Is a new or modified logo needed? When a name changes in a significant way, a new logo is probably required. However, a logo might be changed or tweaked independent of the name. At that same prior employer, our logo was finetuned multiple times across a five-year period – always including a GUARD icon so the benefit of past branding could be maintained . . . but gradually simplifying that image, which became broader and a bit more abstract over time. For an interesting look at the evolution of some famous logos over time (as well as information on debranding), check out Debranding: The Future of Branding.
By-line? A change of by-line is another way to communicate an important adjustment without necessarily scrapping the investment made over time to your logo. (For Example, a restaurant that had started to feature delivery and take-out might start including that information as part of a new by-line – “Take out/eat in.”
Sometimes, the need for a rebrand is obvious . . . and I suspect that will often be the case post-pandemic. If you are not sure about the necessity, take the time to do some research with current and potential customers. In addition to evaluating the necessity, you might learn some useful tips about the correct measures needed to rebrand successfully.
Make No Mistake . . . Rebranding Comes at a Cost
Some of the expenses associated with a rebrand are obvious:
The cost of performing research (surveys, focus groups, etc.)
Cost of reprinting materials with the new logo
Signage changes to reflect the new name
Programming expense associated with changes to the branding elements in the computer system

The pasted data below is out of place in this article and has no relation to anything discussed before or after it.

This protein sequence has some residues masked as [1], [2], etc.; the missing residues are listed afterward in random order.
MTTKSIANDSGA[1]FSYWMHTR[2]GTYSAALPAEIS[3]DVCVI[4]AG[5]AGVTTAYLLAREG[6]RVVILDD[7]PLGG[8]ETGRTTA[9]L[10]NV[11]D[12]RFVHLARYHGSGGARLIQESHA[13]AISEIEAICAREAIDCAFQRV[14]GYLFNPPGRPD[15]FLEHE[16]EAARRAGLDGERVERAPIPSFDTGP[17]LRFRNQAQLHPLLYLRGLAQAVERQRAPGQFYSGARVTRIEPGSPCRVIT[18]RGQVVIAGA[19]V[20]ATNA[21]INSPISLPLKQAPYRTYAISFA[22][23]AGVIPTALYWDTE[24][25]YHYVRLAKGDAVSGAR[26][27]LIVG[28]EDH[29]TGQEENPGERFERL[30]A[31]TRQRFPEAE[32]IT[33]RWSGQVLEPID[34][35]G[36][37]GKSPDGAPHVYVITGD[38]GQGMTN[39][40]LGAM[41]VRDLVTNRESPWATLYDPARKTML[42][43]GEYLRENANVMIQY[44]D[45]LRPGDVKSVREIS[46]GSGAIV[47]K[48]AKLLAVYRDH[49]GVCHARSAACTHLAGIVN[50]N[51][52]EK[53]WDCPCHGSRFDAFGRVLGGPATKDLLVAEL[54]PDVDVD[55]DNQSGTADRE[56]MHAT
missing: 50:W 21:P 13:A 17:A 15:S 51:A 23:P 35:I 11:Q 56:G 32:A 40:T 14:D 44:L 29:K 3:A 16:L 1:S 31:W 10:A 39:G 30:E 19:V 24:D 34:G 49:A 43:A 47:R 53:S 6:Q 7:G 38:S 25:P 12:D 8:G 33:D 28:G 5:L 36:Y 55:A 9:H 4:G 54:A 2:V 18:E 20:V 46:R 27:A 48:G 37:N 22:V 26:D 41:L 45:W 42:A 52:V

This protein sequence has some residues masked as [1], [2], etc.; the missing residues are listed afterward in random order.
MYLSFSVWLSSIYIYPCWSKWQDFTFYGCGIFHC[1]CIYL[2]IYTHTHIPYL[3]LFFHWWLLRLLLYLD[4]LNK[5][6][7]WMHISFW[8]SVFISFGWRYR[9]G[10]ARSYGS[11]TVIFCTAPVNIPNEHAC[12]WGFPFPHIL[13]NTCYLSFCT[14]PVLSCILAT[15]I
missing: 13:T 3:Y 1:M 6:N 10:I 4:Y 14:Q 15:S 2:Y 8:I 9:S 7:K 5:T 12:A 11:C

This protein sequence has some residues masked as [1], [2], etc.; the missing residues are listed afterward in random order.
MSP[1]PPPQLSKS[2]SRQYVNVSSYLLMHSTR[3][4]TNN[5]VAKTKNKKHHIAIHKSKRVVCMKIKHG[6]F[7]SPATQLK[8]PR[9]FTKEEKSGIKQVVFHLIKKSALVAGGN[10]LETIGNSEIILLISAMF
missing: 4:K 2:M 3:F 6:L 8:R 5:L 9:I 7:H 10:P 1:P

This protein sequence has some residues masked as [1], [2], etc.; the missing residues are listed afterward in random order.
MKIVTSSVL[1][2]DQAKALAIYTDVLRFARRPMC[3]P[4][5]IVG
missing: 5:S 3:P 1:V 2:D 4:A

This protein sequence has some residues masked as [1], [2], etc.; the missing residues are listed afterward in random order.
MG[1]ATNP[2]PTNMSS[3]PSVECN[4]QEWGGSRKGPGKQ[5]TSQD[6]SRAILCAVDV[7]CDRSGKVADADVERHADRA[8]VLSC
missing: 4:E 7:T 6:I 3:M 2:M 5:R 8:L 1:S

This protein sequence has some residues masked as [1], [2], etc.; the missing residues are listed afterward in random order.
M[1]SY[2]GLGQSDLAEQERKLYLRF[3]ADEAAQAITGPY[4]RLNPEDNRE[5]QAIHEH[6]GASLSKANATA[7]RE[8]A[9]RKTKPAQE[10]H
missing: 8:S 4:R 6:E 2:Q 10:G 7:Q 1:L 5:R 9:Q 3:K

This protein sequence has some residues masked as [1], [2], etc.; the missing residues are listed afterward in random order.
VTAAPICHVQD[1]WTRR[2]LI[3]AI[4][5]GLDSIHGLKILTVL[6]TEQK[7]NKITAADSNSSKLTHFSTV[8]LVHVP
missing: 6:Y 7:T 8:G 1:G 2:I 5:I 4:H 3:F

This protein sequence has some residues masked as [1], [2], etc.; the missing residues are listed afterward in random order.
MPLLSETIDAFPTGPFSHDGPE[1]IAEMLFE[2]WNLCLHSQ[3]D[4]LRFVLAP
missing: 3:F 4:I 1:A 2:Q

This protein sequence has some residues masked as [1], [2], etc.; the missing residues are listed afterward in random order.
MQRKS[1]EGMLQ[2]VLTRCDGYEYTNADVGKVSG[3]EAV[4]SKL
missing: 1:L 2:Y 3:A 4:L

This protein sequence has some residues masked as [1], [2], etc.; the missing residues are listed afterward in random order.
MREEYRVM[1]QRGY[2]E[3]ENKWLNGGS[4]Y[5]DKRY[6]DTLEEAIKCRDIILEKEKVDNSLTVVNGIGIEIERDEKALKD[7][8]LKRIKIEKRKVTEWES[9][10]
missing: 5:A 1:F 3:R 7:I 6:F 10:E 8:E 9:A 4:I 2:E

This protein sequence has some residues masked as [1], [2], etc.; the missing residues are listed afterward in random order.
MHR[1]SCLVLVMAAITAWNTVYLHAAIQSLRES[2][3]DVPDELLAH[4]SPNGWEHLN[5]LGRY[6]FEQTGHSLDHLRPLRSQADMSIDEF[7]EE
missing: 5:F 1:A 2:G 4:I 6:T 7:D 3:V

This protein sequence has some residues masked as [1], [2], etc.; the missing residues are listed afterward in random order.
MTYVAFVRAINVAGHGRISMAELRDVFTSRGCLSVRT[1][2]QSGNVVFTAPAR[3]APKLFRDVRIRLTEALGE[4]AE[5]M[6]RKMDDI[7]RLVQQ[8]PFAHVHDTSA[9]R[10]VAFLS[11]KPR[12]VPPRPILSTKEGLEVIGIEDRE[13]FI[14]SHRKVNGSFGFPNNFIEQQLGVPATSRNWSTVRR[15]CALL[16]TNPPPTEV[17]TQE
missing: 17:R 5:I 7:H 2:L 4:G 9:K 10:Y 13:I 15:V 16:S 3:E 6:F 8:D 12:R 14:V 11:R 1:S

Cost of promoting the new name via advertising, mailings, and promotional giveaways
Etc., etc., etc. (The list can keep going on and on.)
However, the less obvious costs must also be considered. For example:
Lost labor. Staff time associated with name change activities as opposed to normal duties is an expense.
Lost investment in the old branding. If you succeed in cleverly linking the past and present, perhaps some of that investment will be salvaged. If not – if a total break from the past seems advisable for some extreme reason – your effort in accumulated time and money will be totally lost.
Right now, we are still in the middle of a global health and financial crisis . . . so post-pandemic thoughts may seem somewhat premature. Still, we wanted to introduce this kind of thinking now so you can subconsciously collect information as you go along that might prove useful in the future. When that day comes, we have a number of blog postings that may be very helpful to you. Be sure to revisit “Building Blocks: The Beginning.”
Good luck. Stay safe.
If you have any questions or comments on this topic, we’d love to hear from you. Scroll down to the comments section at the bottom of this page.
Today, my goal was to come up with a meaningful article about branding that offered some concrete tips useful in the midst of a pandemic.
Nothing was coming to me. In search of inspiration, I went to google and typed “branding and the pandemic.”
In case you are wondering about the likelihood of those two terms together yielding any meaningful insight, I suggest you search the headline of this article yourself. Ten full pages of results were returned. (BTW—I stopped looking through the pages at that point because I grew tired of the exercise, not because the results stopped matching my request.) The illustration below from page 1 shows some of the many different variations on the theme.